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I had taken as a given that silver tarnish is a layer of silver sulfide on the surface of a utensil, and that cleaning it using a thiourea based agent like Tarn-X dissolves the sulfide layer.

However, while recently cleaning a variety of tarnished sterling and silver plated utensils, I noticed (1) the sulfureous odors emitted during the cleaning process varied considerably from one piece to the next; and (2) the tarnish on a few pieces could not be removed completely via the non-abrasive chemical process.

Knowing that many foods such as members if the cabbage and onion families have various sulfur compounds in them as flavor and aroma components, and that the sulfur containing amino acids cysteine and methionine are almost universally present in living organisms (including those we eat), I wondered: is silver tarnish a complex mixture of silver complexes that might reveal a history of the foods a person has eaten. Sherlock Holmes would know for sure.

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  • $\begingroup$ The affinity of silver for sulfur is so high that silver may finally react with the S atom from thiourea. That is why I would not use thiourea for cleaning silver surfaces. Sodium bicarbonate works much better. . $\endgroup$ – Maurice May 23 '20 at 13:00
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    $\begingroup$ Note that thiourea is a carcinogen. This is not the best cleaning approach, especially if you are smelling sulfurous compounds. You should search X-ray photoelectron spectroscopy of silver tarnish, such as researchgate.net/figure/… or chemistryworld.com/news/… $\endgroup$ – M. Farooq May 23 '20 at 17:01
  • $\begingroup$ Upvote, Silver chemistry is always interesting! $\endgroup$ – AJKOER May 24 '20 at 1:18
  • $\begingroup$ Please see What happens during cleaning silverware?. $\endgroup$ – Ed V May 24 '20 at 12:32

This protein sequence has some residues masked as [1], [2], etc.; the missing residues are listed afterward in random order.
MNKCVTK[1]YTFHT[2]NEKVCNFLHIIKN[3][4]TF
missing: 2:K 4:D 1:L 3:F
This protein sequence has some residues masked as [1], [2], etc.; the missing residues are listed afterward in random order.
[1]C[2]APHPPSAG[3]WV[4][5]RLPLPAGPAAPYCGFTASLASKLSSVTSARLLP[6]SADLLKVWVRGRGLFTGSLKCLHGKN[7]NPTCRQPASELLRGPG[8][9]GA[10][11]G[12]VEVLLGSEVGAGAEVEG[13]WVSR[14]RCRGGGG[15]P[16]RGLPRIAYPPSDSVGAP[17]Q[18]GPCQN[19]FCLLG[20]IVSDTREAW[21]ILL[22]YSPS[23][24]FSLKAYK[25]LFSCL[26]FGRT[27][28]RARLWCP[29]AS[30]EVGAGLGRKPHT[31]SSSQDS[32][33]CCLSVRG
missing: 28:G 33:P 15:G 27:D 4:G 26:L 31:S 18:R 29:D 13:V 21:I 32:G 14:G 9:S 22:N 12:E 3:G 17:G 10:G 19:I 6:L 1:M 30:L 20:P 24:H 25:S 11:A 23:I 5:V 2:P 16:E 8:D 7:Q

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The composition of Silver tarnish is Silver sulfide, to quote from Wikipedia:

Silver sulfide is an inorganic compound with the formula $\ce{Ag2S}$. A dense black solid, it is the only sulfide of silver. It is useful as a photosensitizer in photography. It constitutes the tarnish that forms over time on silverware and other silver objects. Silver sulfide is insoluble in most solvents, but is degraded by strong acids.

The last sentence is important as Silver cleaning is not accomplished with harsh chemicals, but via electrochemistry which leads to the hydrogen atom radical formation, which then reduces the $\ce{Ag2S}$ liberating $\ce{Ag}$ and $\ce{H2S}$. Here is a short summary of likely mechanics:

$\ce{Al -> Al3+ + 3 e-}$

$\ce{H2O ⇌ H+ + OH-}$

$\ce{HCO3- ⇌ H+ + CO3(2-)}$

$\ce{H+ + e- ⇌ •H }$

Effectively, $\ce{•H}$ can operate as a $\ce{(e-, H+)}$ pair:

$\ce{Ag2S + 2 •H -> 2 Ag + H2S (g)}$

Here is a confirming source, which states to quote:

The nascent hydrogen may also act as a reducing agent as it evolves from the metal surface.

And also, per the same source, the formation reaction of Ag2S can be reversed:

In that case silver suffers attack by dissolved oxygen and present sulphide species according to Reaction (5):

$\ce{4Ag (s) + 2HS- (aq) + O2(g) ⇌ 2Ag2S (s) + 2 OH- }$ (5)

So working in air, it is advised to employ a base to drive the above equilibrium to the left. Also, in alkaline conditions expect the reaction:

$\ce{H2S + 2 OH- -> 2 H2O + S(s)}$

Which is also noted in the referenced source, to quote:

However, after the cleaning of heavily tarnished samples (immersed for 30 and 60 min) some small quantities of sulfur (~0.3wt.%) are detected on the surface by EDS analysis, and the colour is changed to light yellowish.

[EDIT] With particular reference to the thiourea system, it is described in this hydrometallurgy source. A cited reaction equation is:

$\ce{ Ag_2S + (SC(NH)(NH)2)2 + 2 H^+ + 4 SC(NH2)_2 -> 2 Ag(SC(NH2){_2}){_3}^{+} + S_o }$

Silver metal can then be recovered with reductive electrolysis.

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    $\begingroup$ I don't dispute the chemistry in your answer, but it addresses how tarnish--specifically, silver sulfide-- may be removed electrochemically or via sodium bicarbonate in the presence of Al metal, from a silver surface. My question referred to the use of thiourea - admittedly a controversial method since it strips off the tarnish rather than restores it to silver metal, and because of its adverse health effects. I am certain that other sulfur species besides hydrogen sulfide were released during the process, based on their unusual odors. Hence there was more than silver sulfide in the tarnish. $\endgroup$ – iad22agp May 24 '20 at 0:19
  • $\begingroup$ I have added a hydrometallurgy reference on a thiourea system. $\endgroup$ – AJKOER May 24 '20 at 1:59

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